Just like Maslow’s hierarchy – unless we can use technologies that are ready today to reduce methane emissions on a global scale: the sobering reality is that these other promising technologies will be ready too late. , because we will have already shifted beyond 1.5°C of the global temperature. warming up.
About a year ago, I realized that all of the projects we had invested in were Layer 3 technologies. We weren’t doing anything to reduce methane emissions, which was a more immediate issue. Second, we weren’t doing anything to invest in technologies that are ready to run at scale today.
The more I studied methane emissions, the more I realized that we didn’t have time to wait for technologies that were ready to evolve in eight years. We must also make progress on the technologies that are ready today; these are our Tier 1 projects, or what I call “survival technology”.
Our biggest emitters of methane are animal agriculture, oil and gas reserves, and landfills. I believe the best way to reduce animal agriculture involves behavioral change in our eating habits – less meat and dairy in our diets. No fancy technology is needed there. However, the other two cannot be resolved by behavior change. Landfills created in the 1970s, for example, still emit methane today, and will continue for years to come regardless of our current behaviors.
Of the more than 300 climate tech ideas I’ve seen over the past decade, the best layer 1 climate tech I’ve seen is also the most low-tech: capturing methane and using it to generate electricity, then use that electricity for location. agnostic customers who don’t need expensive gas pipelines or pylons to deliver that electricity to their doorstep. For the majority of these dumps, the only location-independent client that made economic sense was Bitcoin mining.
It’s a very simple, crude, and devastatingly effective way to solve our most pressing emissions problems.
The added benefit of landfills is that you don’t experience the distraction of people criticizing you for working with oil and gas companies. All profits go to the municipalities, to the community. It therefore immediately ticks the environmental and social boxes.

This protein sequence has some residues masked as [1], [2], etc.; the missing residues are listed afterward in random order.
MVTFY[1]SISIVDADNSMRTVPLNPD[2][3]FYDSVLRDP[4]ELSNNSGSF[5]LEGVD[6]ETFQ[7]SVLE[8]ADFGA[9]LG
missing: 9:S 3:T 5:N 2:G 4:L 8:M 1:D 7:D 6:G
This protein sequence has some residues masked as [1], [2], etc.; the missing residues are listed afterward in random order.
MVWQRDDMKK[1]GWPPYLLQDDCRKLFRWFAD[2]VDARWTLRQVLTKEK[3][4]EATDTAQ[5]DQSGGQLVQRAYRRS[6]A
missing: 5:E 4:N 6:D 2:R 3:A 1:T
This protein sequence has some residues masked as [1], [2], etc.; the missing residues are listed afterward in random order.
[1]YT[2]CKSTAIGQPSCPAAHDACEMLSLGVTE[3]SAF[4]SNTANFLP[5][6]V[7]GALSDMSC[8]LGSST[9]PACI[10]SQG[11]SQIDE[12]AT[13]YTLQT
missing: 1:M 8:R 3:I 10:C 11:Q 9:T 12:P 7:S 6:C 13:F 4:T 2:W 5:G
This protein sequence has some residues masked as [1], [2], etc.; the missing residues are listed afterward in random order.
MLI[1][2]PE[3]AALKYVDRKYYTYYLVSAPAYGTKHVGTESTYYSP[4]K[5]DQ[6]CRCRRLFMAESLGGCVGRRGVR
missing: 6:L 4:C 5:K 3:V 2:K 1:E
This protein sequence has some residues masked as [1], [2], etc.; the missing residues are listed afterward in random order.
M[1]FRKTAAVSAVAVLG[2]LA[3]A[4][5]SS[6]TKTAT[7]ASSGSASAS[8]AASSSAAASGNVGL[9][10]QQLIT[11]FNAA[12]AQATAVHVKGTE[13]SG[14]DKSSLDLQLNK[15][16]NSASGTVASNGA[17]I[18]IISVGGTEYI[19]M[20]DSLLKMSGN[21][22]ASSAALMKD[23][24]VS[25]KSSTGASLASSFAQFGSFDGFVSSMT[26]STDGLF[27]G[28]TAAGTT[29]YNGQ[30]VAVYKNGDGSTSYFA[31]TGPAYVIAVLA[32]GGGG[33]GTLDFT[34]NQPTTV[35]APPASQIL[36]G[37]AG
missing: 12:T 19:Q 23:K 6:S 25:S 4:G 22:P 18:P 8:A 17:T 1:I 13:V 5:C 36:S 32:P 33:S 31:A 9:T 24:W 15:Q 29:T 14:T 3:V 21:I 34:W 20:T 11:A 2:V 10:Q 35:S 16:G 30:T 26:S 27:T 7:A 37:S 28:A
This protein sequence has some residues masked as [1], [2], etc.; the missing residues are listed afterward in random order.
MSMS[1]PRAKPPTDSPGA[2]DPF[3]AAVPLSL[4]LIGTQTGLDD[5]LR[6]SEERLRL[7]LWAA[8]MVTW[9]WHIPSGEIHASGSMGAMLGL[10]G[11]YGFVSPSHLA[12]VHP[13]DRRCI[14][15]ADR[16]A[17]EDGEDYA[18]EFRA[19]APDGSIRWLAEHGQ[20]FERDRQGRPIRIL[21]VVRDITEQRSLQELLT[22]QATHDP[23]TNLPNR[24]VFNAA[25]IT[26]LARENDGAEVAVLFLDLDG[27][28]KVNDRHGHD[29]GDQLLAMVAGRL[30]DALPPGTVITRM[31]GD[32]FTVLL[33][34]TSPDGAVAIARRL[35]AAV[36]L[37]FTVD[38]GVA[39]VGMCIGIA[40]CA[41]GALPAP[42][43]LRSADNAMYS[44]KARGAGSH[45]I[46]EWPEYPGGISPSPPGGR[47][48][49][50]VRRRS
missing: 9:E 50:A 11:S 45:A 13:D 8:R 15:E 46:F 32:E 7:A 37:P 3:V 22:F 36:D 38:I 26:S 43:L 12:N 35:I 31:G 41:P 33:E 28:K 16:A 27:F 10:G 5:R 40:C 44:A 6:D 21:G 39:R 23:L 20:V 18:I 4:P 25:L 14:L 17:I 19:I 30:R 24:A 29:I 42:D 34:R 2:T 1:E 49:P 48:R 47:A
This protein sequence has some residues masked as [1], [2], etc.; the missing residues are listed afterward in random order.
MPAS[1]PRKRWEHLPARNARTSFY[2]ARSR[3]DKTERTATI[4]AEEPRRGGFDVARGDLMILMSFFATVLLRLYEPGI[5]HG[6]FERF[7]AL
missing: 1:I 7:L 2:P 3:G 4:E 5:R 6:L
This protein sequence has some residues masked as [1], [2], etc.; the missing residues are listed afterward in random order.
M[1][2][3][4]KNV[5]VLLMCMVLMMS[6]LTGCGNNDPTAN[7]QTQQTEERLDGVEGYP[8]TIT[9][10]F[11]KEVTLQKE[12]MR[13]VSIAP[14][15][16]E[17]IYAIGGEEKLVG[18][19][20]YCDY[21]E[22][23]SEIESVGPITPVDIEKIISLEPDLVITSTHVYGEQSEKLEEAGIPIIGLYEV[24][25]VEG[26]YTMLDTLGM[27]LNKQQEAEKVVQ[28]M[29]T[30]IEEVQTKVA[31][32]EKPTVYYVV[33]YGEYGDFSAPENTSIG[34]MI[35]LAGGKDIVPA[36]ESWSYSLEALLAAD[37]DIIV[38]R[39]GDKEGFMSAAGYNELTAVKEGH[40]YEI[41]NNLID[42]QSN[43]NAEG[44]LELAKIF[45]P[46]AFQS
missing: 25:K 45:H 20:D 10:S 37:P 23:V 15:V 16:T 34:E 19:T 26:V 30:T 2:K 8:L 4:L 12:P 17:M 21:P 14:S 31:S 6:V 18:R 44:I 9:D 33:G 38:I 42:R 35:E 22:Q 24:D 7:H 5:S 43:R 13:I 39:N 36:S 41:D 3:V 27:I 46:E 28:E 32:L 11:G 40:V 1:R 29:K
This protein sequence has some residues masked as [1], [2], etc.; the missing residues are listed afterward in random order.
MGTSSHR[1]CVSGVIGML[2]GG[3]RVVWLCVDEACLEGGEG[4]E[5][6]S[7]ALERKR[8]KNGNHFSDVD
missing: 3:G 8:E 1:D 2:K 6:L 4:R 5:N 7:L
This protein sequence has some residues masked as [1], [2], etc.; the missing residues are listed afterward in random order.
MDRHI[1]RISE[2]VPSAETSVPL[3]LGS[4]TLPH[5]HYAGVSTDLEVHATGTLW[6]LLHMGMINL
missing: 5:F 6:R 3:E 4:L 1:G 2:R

The uninformed will always retort that “we should be using this methane to power something more useful,” a statement that conveys both “I haven’t considered how useful Bitcoin is to two-thirds of the people living under autocratic or semi-autocratic regimes without strong financial systems”, and “I have not looked at the viability of alternative uses of this energy” at the same time.
The reality is that unless your landfill is in a very large urban center, there is no economical way to use the gas produced: gas pipelines can cost around $5 million per mile to build, and the creating a power plant makes sense only on a large scale. For three-quarters of the world’s landfills, the unique, location-independent feature of mobile Bitcoin mining units provides a solution to two-thirds of our world’s most pressing Layer 1 problem (emissions from landfills and fields). oil).
It can evolve quickly and transforms a liability – the cost of inserting and maintaining flares – into an asset for the municipal landfill, and therefore for the whole community.
Currently, Vespane is leading the charge. Due to the times we live in, it’s no exaggeration to say that this makes them one of the most important Layer 1 climate technology companies in the world, and therefore one of the most important companies in the world of our time.
This is a guest post by Daniel Batten. The opinions expressed are entirely their own and do not necessarily reflect those of BTC Inc. or Bitcoin Magazine.